|Torto, Baldwyn - ICIPE, NAIROBI, KENYA|
|Tumlinson, James - ENT DEPT, PENN STATE|
|Boucias, Drion - ENT DEPT, UNIV FLA|
Submitted to: Meeting Abstract
Publication Type: Abstract Only
Publication Acceptance Date: November 30, 2007
Publication Date: N/A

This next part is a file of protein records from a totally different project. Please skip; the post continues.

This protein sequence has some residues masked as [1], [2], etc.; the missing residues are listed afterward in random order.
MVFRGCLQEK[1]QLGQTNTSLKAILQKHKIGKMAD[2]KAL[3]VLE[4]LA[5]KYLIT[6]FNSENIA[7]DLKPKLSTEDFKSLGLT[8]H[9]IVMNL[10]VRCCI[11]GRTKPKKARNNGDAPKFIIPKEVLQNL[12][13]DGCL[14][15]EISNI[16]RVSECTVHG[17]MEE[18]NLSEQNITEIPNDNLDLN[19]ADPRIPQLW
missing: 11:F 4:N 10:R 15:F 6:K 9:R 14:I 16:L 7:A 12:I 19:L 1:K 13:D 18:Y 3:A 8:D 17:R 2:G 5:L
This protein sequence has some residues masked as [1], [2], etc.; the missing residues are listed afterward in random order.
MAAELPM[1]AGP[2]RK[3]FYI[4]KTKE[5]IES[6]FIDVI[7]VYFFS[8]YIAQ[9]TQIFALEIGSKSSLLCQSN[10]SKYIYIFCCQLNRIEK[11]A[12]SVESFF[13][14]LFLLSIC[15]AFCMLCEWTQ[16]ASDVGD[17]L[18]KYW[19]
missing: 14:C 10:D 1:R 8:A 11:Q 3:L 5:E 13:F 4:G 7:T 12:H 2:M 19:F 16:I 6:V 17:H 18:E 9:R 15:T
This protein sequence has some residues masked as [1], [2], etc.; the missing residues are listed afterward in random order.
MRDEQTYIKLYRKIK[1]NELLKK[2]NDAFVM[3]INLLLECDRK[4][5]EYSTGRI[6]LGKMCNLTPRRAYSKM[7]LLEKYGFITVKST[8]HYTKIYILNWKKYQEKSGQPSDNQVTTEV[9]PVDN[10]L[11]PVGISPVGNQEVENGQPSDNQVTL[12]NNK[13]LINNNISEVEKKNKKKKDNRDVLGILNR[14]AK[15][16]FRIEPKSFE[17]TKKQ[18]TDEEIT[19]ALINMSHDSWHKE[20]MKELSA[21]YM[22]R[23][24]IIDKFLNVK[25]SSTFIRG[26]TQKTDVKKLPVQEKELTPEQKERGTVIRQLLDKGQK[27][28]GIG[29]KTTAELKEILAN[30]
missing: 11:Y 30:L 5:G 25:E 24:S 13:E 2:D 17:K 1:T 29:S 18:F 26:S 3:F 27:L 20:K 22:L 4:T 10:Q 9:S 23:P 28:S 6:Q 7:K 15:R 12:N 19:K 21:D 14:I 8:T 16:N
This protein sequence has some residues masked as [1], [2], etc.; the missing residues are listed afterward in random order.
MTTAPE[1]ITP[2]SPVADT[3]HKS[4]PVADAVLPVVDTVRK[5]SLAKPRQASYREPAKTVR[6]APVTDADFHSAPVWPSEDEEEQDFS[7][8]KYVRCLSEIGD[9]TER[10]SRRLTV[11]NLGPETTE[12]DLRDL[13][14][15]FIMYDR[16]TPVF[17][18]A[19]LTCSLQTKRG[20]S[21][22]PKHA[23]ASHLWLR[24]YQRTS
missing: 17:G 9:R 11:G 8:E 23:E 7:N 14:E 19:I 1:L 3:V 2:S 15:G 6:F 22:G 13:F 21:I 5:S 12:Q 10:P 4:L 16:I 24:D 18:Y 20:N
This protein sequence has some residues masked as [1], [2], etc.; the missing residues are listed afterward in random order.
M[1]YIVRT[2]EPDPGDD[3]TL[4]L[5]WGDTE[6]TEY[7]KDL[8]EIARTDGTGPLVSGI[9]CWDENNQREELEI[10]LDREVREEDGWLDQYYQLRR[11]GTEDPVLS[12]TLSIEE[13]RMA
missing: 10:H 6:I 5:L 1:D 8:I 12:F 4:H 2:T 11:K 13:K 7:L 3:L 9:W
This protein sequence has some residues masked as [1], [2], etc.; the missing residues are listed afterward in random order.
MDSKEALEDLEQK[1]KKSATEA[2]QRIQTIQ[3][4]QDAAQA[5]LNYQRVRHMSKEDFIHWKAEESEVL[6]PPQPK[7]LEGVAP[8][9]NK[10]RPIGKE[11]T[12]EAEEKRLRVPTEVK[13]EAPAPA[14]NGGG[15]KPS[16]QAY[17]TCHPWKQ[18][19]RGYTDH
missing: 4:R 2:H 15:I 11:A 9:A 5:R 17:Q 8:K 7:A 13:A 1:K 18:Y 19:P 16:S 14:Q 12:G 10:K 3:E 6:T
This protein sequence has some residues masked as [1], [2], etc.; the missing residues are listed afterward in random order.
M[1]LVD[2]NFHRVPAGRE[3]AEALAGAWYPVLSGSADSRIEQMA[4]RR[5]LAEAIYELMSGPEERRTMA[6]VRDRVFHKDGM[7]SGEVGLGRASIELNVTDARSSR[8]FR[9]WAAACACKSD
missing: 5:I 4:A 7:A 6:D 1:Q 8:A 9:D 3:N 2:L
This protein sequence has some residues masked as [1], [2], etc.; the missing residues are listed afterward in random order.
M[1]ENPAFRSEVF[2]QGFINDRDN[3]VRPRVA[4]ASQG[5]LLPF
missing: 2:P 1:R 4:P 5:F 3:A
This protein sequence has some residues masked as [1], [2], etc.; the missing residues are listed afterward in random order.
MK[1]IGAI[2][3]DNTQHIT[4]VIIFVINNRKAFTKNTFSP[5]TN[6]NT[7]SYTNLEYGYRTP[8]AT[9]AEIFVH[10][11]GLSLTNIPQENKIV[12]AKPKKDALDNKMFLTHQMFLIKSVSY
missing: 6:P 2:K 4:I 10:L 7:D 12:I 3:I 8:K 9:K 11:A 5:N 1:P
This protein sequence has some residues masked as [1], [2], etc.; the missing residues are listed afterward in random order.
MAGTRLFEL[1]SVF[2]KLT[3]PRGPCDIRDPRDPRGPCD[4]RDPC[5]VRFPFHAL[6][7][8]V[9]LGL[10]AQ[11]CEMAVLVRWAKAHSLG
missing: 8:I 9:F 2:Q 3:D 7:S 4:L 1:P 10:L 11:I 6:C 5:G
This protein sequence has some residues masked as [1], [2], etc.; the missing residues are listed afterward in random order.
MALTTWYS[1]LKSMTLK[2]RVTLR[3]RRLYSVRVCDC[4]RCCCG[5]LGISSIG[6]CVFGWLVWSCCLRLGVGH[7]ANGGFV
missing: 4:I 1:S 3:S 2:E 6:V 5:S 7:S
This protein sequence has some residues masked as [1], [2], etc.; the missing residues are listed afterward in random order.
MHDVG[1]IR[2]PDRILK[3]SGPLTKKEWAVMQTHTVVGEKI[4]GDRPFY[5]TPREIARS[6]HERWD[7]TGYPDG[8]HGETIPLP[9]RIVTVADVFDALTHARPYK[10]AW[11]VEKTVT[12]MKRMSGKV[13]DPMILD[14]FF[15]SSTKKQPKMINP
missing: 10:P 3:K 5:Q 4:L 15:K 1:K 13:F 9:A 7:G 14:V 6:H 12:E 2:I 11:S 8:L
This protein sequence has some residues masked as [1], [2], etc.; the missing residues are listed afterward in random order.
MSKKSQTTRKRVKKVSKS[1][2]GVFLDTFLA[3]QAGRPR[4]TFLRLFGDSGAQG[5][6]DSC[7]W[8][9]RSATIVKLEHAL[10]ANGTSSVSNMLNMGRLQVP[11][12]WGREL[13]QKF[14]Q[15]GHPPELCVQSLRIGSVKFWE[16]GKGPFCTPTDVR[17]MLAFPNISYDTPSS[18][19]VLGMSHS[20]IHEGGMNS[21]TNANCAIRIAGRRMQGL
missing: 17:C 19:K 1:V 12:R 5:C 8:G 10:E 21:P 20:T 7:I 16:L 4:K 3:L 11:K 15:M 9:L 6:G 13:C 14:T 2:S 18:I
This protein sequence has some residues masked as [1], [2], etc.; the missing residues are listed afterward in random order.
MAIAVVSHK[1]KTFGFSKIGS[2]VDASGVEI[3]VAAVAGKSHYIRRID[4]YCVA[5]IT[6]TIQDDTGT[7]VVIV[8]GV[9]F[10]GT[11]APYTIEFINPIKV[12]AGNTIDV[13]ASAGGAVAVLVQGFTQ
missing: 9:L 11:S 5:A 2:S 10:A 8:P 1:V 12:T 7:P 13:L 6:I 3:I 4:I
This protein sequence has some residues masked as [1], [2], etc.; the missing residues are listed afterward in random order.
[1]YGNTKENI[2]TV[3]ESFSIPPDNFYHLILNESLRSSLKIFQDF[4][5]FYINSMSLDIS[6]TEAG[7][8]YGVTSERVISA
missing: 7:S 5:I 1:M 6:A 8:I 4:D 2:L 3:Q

Technical Abstract: The beekeeping industry is critical to many agricultural crops. Recently, an invasive pest, the Small Hive Beetle, was introduced into North America. Beetles invade hives feed on pollen, bee brood, and ruin honey. Thus, the beetle has had a dramatic effect on the $14 billion/year apiculture and pollination industries in the US. We discovered that the beetles are attracted to honeybee alarm pheromones. We also isolated a yeast vectored by the beetles which, when grown on bee collected pollen, produces the bee alarm pheromones. European bees, being responsive to alarm pheromones and less aggressive in repelling intruders than the original host of the beetle, African honeybees, fail to recognize the beetle invasion until it is too late to avoid colony collapse. Using this knowledge we have developed effective monitoring and control programs for the beetle using traps baited with the yeast which produces the attractants. This provides the first demonstration of the use of multitrophic level semiochemical communication in insects to control invasive species.